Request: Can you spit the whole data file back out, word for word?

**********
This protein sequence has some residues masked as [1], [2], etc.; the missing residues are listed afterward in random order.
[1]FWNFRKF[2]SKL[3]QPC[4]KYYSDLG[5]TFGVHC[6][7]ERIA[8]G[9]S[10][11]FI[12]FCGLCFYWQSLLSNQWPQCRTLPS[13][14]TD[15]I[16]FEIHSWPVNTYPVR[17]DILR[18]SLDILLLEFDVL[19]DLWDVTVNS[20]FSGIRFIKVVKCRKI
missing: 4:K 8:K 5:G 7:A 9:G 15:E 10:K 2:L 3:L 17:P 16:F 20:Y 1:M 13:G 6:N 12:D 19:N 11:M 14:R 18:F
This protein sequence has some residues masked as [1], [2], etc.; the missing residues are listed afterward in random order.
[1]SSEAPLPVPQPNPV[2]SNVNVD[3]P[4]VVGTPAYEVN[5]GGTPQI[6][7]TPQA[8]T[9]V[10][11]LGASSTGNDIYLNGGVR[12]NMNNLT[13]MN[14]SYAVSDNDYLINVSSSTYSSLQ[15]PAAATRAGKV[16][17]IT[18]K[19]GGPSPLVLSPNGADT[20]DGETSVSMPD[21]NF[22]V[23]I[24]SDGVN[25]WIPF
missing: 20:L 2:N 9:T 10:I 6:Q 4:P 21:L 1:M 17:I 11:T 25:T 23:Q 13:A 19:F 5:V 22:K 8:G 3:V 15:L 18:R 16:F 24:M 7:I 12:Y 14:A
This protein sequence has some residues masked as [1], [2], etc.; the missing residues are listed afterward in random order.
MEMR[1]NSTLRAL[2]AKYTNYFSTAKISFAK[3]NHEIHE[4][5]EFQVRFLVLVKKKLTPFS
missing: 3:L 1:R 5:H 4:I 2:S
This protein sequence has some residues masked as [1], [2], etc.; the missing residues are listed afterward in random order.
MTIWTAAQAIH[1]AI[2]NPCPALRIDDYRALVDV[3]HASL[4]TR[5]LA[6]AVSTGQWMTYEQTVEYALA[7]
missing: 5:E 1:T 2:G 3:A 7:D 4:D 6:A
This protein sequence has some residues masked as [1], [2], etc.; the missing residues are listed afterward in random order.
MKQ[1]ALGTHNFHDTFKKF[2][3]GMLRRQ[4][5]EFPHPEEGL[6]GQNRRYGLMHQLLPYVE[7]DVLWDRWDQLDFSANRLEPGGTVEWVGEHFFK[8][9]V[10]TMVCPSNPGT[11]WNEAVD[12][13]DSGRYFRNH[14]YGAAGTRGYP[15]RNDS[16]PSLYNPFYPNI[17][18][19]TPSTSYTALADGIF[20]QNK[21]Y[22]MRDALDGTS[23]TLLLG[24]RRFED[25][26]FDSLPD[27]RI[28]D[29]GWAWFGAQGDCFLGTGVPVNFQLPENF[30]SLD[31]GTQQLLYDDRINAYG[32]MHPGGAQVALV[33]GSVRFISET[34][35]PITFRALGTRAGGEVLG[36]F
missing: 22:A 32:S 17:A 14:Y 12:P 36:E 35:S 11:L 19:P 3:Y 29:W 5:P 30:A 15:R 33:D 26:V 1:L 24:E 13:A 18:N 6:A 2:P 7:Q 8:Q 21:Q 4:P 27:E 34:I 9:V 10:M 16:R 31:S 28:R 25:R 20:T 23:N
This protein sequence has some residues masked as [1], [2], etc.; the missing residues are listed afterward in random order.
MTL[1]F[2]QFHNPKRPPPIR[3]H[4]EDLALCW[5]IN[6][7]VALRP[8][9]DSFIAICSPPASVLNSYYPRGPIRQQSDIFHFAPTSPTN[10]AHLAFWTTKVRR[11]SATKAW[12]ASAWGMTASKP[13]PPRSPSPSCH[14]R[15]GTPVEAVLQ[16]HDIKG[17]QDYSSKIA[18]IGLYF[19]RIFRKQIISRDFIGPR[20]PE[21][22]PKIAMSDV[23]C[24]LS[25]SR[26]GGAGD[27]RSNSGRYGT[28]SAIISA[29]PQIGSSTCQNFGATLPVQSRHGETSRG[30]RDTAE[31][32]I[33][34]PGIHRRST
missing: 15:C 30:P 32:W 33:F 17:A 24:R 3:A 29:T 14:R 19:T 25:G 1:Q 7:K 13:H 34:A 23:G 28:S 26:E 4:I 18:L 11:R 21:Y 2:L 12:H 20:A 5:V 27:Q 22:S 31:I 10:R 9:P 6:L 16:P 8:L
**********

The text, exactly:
This protein sequence has some residues masked as [1], [2], etc.; the missing residues are listed afterward in random order.
[1]FWNFRKF[2]SKL[3]QPC[4]KYYSDLG[5]TFGVHC[6][7]ERIA[8]G[9]S[10][11]FI[12]FCGLCFYWQSLLSNQWPQCRTLPS[13][14]TD[15]I[16]FEIHSWPVNTYPVR[17]DILR[18]SLDILLLEFDVL[19]DLWDVTVNS[20]FSGIRFIKVVKCRKI
missing: 4:K 8:K 5:G 7:A 9:G 15:E 10:K 2:L 3:L 17:P 16:F 20:Y 1:M 13:G 6:N 12:D 19:N 11:M 14:R 18:F
This protein sequence has some residues masked as [1], [2], etc.; the missing residues are listed afterward in random order.
[1]SSEAPLPVPQPNPV[2]SNVNVD[3]P[4]VVGTPAYEVN[5]GGTPQI[6][7]TPQA[8]T[9]V[10][11]LGASSTGNDIYLNGGVR[12]NMNNLT[13]MN[14]SYAVSDNDYLINVSSSTYSSLQ[15]PAAATRAGKV[16][17]IT[18]K[19]GGPSPLVLSPNGADT[20]DGETSVSMPD[21]NF[22]V[23]I[24]SDGVN[25]WIPF
missing: 20:L 2:N 9:T 10:I 6:Q 4:P 21:L 1:M 17:I 11:T 25:T 23:Q 13:A 19:F 5:V 22:K 8:G 3:V 15:L 18:R 16:F 24:M 7:I 12:Y 14:A
This protein sequence has some residues masked as [1], [2], etc.; the missing residues are listed afterward in random order.
MEMR[1]NSTLRAL[2]AKYTNYFSTAKISFAK[3]NHEIHE[4][5]EFQVRFLVLVKKKLTPFS
missing: 3:L 1:R 5:H 4:I 2:S
This protein sequence has some residues masked as [1], [2], etc.; the missing residues are listed afterward in random order.
MTIWTAAQAIH[1]AI[2]NPCPALRIDDYRALVDV[3]HASL[4]TR[5]LA[6]AVSTGQWMTYEQTVEYALA[7]
missing: 5:E 1:T 2:G 3:A 7:D 4:D 6:A
This protein sequence has some residues masked as [1], [2], etc.; the missing residues are listed afterward in random order.
MKQ[1]ALGTHNFHDTFKKF[2][3]GMLRRQ[4][5]EFPHPEEGL[6]GQNRRYGLMHQLLPYVE[7]DVLWDRWDQLDFSANRLEPGGTVEWVGEHFFK[8][9]V[10]TMVCPSNPGT[11]WNEAVD[12][13]DSGRYFRNH[14]YGAAGTRGYP[15]RNDS[16]PSLYNPFYPNI[17][18][19]TPSTSYTALADGIF[20]QNK[21]Y[22]MRDALDGTS[23]TLLLG[24]RRFED[25][26]FDSLPD[27]RI[28]D[29]GWAWFGAQGDCFLGTGVPVNFQLPENF[30]SLD[31]GTQQLLYDDRINAYG[32]MHPGGAQVALV[33]GSVRFISET[34][35]PITFRALGTRAGGEVLG[36]F
missing: 22:A 32:S 17:A 14:Y 12:P 36:E 35:S 11:L 19:P 3:Y 29:W 5:P 30:A 15:R 33:D 26:V 1:L 24:E 13:A 18:N 6:A 2:P 7:Q 8:Q 21:Q 4:P 27:E 34:I 9:V 10:M 16:R 31:S 28:R 25:R 20:T 23:N
This protein sequence has some residues masked as [1], [2], etc.; the missing residues are listed afterward in random order.
MTL[1]F[2]QFHNPKRPPPIR[3]H[4]EDLALCW[5]IN[6][7]VALRP[8][9]DSFIAICSPPASVLNSYYPRGPIRQQSDIFHFAPTSPTN[10]AHLAFWTTKVRR[11]SATKAW[12]ASAWGMTASKP[13]PPRSPSPSCH[14]R[15]GTPVEAVLQ[16]HDIKG[17]QDYSSKIA[18]IGLYF[19]RIFRKQIISRDFIGPR[20]PE[21][22]PKIAMSDV[23]C[24]LS[25]SR[26]GGAGD[27]RSNSGRYGT[28]SAIISA[29]PQIGSSTCQNFGATLPVQSRHGETSRG[30]RDTAE[31][32]I[33][34]PGIHRRST
missing: 15:C 30:P 32:W 33:F 17:A 24:R 3:A 29:T 14:R 19:T 25:G 1:Q 7:K 13:H 34:A 23:G 28:S 26:E 4:I 18:L 11:R 21:Y 2:L 12:H 20:A 5:V 27:Q 22:S 31:I 10:R 9:P 6:L 16:P 8:L